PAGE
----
HAYDEN: I certainly think the sport has, you know, is getting more popular in America. It’s cool because it is a World Championship and when I first got to MotoGP, we didn’t race in America, and I know I’m probably a little biased being an American, but if you’ve got a World Championship, you know, seems like you’ve got to have a stop in America. Dorna and a lot of people have worked hard to bring the race here. I mean, I would think an American has to help the sport. They’re not going to tune in if it’s — they need Americans like to root for their guy and get behind one of their own. So I really hope the sport can take off in America and can — you know, there’s a lot of marketing, a lot of sponsorship and a lot of companies based in America. I hope eventually one day it will be cool. We lost Team Roberts team, which was basically somewhat an American team, it would be cool to have an American sponsor and a whole American team to have even more presence in MotoGP.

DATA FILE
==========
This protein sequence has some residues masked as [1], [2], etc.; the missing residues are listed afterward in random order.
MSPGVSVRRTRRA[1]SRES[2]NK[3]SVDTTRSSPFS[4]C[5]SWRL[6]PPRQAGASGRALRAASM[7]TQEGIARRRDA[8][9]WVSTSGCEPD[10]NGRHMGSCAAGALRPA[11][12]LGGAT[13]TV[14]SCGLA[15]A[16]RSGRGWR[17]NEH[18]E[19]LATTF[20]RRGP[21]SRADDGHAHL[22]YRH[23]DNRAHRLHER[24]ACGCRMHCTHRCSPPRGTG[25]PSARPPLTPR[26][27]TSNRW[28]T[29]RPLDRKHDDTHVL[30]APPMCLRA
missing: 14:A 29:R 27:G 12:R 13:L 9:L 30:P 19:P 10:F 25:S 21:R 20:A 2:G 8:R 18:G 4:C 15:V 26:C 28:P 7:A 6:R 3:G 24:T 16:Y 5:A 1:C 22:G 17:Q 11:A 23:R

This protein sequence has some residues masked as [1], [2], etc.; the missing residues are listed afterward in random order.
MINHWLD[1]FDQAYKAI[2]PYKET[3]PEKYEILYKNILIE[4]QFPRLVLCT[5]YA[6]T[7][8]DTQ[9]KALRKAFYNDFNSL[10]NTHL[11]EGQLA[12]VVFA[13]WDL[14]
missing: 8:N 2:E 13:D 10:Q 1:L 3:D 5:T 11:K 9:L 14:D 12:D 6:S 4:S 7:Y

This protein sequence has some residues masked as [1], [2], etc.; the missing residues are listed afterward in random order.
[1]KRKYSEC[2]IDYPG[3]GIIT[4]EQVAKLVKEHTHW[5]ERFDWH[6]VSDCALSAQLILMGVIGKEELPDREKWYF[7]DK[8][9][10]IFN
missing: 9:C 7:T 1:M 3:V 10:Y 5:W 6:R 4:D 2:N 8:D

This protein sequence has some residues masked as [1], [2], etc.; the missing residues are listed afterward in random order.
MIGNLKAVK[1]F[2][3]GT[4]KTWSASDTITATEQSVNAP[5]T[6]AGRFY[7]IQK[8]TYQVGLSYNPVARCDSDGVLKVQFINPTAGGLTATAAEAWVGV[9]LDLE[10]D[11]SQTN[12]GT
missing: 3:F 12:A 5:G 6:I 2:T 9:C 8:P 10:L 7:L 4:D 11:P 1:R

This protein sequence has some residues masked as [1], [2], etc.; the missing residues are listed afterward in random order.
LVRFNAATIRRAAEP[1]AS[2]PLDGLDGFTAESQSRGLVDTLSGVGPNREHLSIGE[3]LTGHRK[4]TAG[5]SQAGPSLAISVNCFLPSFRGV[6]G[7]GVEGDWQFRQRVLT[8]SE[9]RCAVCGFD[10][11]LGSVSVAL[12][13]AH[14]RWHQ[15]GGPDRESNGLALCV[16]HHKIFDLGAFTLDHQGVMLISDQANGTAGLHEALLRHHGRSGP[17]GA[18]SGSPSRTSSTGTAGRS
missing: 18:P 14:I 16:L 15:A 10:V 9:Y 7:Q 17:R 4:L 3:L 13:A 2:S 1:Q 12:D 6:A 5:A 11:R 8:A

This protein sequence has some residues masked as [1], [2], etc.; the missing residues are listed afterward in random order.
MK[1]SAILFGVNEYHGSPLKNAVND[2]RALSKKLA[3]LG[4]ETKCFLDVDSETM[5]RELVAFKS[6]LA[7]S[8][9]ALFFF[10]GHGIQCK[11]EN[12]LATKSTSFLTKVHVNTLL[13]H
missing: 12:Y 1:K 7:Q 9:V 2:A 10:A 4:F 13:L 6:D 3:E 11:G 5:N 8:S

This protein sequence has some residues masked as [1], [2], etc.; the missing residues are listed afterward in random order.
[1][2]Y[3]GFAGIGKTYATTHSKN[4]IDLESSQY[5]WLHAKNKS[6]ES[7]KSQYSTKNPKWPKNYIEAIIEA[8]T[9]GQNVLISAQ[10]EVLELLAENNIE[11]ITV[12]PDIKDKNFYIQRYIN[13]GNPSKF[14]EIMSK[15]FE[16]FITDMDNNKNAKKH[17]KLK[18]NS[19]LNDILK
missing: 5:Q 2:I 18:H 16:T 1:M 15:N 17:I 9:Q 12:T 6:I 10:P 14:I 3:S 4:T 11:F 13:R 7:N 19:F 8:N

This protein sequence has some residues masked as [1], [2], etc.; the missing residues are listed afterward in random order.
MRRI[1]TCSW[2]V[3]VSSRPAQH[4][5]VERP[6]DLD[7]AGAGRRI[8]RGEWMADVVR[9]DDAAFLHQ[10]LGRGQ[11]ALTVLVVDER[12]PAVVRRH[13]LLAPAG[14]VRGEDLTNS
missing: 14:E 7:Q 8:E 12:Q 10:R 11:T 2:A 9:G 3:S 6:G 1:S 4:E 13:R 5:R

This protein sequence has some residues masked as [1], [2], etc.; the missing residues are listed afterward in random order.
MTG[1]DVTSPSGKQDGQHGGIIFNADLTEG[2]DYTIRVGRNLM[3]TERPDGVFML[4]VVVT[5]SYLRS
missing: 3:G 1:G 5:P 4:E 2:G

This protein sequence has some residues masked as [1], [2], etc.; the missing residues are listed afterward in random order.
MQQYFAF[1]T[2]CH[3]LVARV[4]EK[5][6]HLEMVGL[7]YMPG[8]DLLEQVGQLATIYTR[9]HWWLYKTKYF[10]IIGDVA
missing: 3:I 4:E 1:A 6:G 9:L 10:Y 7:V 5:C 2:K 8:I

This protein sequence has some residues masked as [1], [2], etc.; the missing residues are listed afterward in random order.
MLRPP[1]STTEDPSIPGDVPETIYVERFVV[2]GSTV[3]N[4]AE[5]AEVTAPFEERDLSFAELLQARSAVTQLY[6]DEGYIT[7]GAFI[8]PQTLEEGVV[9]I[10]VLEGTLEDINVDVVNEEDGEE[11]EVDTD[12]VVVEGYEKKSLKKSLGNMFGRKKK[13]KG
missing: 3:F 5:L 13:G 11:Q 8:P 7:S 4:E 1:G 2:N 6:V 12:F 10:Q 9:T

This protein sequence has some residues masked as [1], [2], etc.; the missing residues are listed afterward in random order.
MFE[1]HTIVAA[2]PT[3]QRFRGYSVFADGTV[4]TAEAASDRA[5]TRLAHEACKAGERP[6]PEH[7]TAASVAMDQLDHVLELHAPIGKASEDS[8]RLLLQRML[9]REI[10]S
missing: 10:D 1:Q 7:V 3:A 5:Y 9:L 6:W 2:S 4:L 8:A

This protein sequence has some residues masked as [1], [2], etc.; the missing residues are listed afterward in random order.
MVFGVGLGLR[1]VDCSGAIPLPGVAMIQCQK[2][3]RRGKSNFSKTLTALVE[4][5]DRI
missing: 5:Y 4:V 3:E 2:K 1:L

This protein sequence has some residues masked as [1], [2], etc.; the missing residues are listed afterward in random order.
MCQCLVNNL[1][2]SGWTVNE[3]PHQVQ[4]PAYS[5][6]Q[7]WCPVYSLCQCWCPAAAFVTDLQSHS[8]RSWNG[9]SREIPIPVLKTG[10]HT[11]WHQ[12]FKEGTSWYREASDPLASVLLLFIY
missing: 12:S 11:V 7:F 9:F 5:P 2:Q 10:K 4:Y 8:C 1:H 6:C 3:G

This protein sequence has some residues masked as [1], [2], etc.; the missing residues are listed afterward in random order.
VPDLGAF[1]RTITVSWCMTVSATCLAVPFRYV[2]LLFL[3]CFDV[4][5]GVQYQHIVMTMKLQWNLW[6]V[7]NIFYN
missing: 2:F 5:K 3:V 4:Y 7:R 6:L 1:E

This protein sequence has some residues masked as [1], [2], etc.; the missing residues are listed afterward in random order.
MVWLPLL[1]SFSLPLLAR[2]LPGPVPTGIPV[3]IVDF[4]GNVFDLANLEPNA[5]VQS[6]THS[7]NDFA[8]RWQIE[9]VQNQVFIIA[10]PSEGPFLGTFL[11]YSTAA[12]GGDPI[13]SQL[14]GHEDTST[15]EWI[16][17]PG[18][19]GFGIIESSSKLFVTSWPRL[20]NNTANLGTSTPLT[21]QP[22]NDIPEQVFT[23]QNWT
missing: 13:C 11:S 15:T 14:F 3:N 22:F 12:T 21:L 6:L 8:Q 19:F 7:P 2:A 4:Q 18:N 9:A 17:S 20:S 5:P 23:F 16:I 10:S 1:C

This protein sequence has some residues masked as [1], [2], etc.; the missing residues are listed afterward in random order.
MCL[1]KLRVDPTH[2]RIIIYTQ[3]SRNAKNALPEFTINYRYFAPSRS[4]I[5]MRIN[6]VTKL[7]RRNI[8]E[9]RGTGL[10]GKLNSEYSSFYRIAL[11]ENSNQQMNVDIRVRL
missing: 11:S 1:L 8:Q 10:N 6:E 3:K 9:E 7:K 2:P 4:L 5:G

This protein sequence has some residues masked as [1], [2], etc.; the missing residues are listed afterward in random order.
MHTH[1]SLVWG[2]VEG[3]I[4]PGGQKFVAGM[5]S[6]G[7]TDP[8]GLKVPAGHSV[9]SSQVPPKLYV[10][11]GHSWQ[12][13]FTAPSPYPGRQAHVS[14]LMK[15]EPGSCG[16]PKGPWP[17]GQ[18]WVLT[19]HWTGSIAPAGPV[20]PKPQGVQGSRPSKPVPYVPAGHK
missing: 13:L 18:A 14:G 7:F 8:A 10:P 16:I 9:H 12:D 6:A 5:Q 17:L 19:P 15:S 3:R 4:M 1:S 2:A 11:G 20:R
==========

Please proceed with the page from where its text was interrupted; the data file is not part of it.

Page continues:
MODERATOR: Anybody else? One right there.

Q: Asymmetrical tire design, was that employed in this race?

HAYDEN: Yes, yep. And it is good. This track certainly I’m glad they brought us — it was safer and better racing to have dual-compound tires. The riders have asked for that, and Bridgestone listened, and it seems like we’re getting more tracks where we have both.

MODERATOR: One from Dennis.

Q: Nicky, we were talking about Jorge’s helmet, I see you’ve got a different helmet design this week as well with the Make-A-Wish lettering on it. Could you tell us about it?

HAYDEN: Yeah, it’s pretty simple, really. I’ve worked with the Make-A-Wish Foundation for five years. Before this race — last year I did the Colts’ helmet, then I played Pop Warner football and the team was the Colts, so I had the horseshoe on the helmet. And this year I couldn’t come up with any idea. It just hit me: Why not do something special and run that logo? And after the race, we’re going to auction it off on eBay and put all the money toward make a wish. This year has been a little bit harder to work with kids being we’re a Phillip Morris-sponsored team, which is kind of a little touchy. (Laughter)

But, you know, they were really behind it. I had to get the OK from them, and they were really cool about it. So hopefully we can raise some good coin and go to a good cause making kids’ dreams come true. That’s pretty cool.

MODERATOR: OK, ladies and gentlemen. All right. I think we’re there. Gentlemen, thank you very much indeed. Congratulations. See you in Misano. Thank you.